1
Maxwell’s Equations
1.1
Maxwell’s Equations
Maxwell’s equations describe all (classical) electromagnetic phenomena:
∇ ×
E
= −
∂
B
∂t
∇ ×
H
=
J
+
∂
D
∂t
∇ ·
D
=
ρ
∇ ·
B
=
0
(Maxwell’s equations)
(1.1.1)
The first is
Faraday’s law of induction
, the second is
Amp`
ere’s law
as amended by
Maxwell to include the displacement current
∂
D
/∂t
, the third and fourth are
Gauss’ laws
for the electric and magnetic fields.
The displacement current term
∂
D
/∂t
in Amp`
ere’s law is essential in predicting the
existence of propagating electromagnetic waves. Its role in establishing charge conser-
vation is discussed in Sec. 1.7.
Eqs. (1.1.1) are in SI units.
The quantities
E
and
H
are the electric and magnetic
field intensities
and are measured in units of [volt/m] and [ampere/m], respectively.
The quantities
D
and
B
are the electric and magnetic
ﬂux densities
and are in units of
[coulomb/m
2
] and [weber/m
2
], or [tesla].
D
is also called the
electric displacement
, and
B
, the
magnetic induction
.
The quantities
ρ
and
J
are the
volume charge density
and
electric current density
(charge ﬂux) of any
external
charges (that is, not including any induced polarization
charges and currents.) They are measured in units of [coulomb/m
3
] and [ampere/m
2
].
The right-hand side of the fourth equation is zero because there are no magnetic mono-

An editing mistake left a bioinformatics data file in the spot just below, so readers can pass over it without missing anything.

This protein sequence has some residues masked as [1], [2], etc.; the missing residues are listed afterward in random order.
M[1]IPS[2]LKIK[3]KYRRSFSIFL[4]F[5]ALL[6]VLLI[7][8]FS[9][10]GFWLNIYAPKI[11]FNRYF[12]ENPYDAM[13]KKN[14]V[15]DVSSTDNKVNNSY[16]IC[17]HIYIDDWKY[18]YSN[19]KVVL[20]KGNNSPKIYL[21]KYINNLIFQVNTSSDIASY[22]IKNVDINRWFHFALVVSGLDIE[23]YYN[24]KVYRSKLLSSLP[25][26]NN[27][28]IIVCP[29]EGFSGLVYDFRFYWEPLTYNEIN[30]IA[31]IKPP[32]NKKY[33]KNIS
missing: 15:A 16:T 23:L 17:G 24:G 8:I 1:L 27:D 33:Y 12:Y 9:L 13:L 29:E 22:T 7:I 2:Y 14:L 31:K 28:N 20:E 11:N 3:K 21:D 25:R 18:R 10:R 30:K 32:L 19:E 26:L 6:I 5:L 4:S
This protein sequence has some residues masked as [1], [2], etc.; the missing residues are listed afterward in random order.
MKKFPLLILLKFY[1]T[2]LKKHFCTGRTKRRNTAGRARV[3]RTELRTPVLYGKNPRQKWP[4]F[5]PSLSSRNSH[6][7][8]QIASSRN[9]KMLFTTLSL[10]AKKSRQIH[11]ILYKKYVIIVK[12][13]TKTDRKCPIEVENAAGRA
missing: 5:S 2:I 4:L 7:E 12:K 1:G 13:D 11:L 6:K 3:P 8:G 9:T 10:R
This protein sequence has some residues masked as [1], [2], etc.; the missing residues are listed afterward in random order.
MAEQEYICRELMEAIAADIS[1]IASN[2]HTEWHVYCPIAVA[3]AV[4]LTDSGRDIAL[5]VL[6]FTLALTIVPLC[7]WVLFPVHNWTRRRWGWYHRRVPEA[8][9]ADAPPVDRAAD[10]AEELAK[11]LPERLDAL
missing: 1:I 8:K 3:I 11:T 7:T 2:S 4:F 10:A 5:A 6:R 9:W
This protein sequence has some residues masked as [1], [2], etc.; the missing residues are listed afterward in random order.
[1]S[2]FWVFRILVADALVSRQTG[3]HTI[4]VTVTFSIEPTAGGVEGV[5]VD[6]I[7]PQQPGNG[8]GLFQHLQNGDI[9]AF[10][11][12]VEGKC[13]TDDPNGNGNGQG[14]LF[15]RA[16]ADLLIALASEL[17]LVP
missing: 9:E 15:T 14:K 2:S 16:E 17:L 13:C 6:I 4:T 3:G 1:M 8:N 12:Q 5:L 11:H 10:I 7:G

pole charges. Eqs. (1.3.17)–(1.3.19) display the induced polarization terms explicitly.
The charge and current densities
ρ,
J
may be thought of as the
sources
of the electro-
magnetic fields. For wave propagation problems, these densities are localized in space;
for example, they are restricted to ﬂow on an antenna. The generated electric and mag-
netic fields are
radiated
away from these sources and can propagate to large distances to
2
1.
Maxwell’s Equations
the receiving antennas. Away from the sources, that is, in source-free regions of space,
Maxwell’s equations take the simpler form:
∇ ×
E
= −
∂
B
∂t
∇ ×
H
=
∂
D
∂t
∇ ·
D
=
0
∇ ·
B
=
0
(source-free Maxwell’s equations)
(1.1.2)
The qualitative mechanism by which Maxwell’s equations give rise to propagating
electromagnetic fields is shown in the figure below.
For example, a time-varying current
J
on a linear antenna generates a circulating
and time-varying magnetic field
H
, which through Faraday’s law generates a circulating
electric field
E
, which through Amp`
ere’s law generates a magnetic field, and so on. The
cross-linked electric and magnetic fields propagate away from the current source.
A
more precise discussion of the fields radiated by a localized current distribution is given
in Chap. 15.
1.2
Lorentz Force
The force on a charge
q
moving with velocity
v
in the presence of an electric and mag-
netic field
E
,
B
is called the Lorentz force and is given by:
F
=
q(
E
+
v
×
B
)
(Lorentz force)
(1.2.1)
Newton’s equation of motion is (for non-relativistic speeds):
m
d
v
dt
=
F
=
q(
E
+
v
×
B
)
(1.2.2)
where
m
is the mass of the charge. The force
F
will increase the kinetic energy of the

#### You've reached the end of your free preview.

Want to read all 18 pages?

- Spring '14
- Energy, Electric charge, Permittivity, Dielectric, unit volume